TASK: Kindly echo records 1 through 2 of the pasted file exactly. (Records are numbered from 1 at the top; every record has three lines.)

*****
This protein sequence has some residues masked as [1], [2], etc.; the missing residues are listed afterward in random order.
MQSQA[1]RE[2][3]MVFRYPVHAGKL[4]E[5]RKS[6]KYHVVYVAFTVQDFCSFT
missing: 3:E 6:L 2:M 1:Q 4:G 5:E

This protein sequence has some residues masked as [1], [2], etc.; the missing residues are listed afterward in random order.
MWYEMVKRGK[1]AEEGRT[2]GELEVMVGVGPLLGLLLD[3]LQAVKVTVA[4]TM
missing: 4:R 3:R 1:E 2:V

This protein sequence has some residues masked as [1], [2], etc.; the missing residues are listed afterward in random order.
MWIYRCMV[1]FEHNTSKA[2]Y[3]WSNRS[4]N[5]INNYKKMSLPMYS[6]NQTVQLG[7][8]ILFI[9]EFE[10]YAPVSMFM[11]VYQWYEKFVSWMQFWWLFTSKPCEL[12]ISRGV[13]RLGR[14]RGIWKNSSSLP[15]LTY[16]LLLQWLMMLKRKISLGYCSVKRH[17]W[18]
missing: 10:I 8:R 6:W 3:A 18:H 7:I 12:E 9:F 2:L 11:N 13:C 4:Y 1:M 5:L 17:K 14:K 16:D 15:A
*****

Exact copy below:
This protein sequence has some residues masked as [1], [2], etc.; the missing residues are listed afterward in random order.
MQSQA[1]RE[2][3]MVFRYPVHAGKL[4]E[5]RKS[6]KYHVVYVAFTVQDFCSFT
missing: 3:E 6:L 2:M 1:Q 4:G 5:E

This protein sequence has some residues masked as [1], [2], etc.; the missing residues are listed afterward in random order.
MWYEMVKRGK[1]AEEGRT[2]GELEVMVGVGPLLGLLLD[3]LQAVKVTVA[4]TM
missing: 4:R 3:R 1:E 2:V